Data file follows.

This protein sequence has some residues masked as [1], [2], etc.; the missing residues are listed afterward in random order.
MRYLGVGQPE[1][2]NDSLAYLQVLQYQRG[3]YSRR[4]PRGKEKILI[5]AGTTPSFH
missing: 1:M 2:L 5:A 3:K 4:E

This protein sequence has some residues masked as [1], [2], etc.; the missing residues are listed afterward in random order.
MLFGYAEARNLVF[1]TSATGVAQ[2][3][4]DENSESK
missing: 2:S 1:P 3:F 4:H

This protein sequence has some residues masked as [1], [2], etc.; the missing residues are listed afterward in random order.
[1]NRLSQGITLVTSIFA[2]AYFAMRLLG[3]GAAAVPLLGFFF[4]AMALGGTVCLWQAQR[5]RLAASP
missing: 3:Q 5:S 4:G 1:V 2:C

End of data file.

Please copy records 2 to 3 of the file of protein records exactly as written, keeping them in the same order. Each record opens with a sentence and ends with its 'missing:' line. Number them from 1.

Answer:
This protein sequence has some residues masked as [1], [2], etc.; the missing residues are listed afterward in random order.
MLFGYAEARNLVF[1]TSATGVAQ[2][3][4]DENSESK
missing: 2:S 1:P 3:F 4:H

This protein sequence has some residues masked as [1], [2], etc.; the missing residues are listed afterward in random order.
[1]NRLSQGITLVTSIFA[2]AYFAMRLLG[3]GAAAVPLLGFFF[4]AMALGGTVCLWQAQR[5]RLAASP
missing: 3:Q 5:S 4:G 1:V 2:C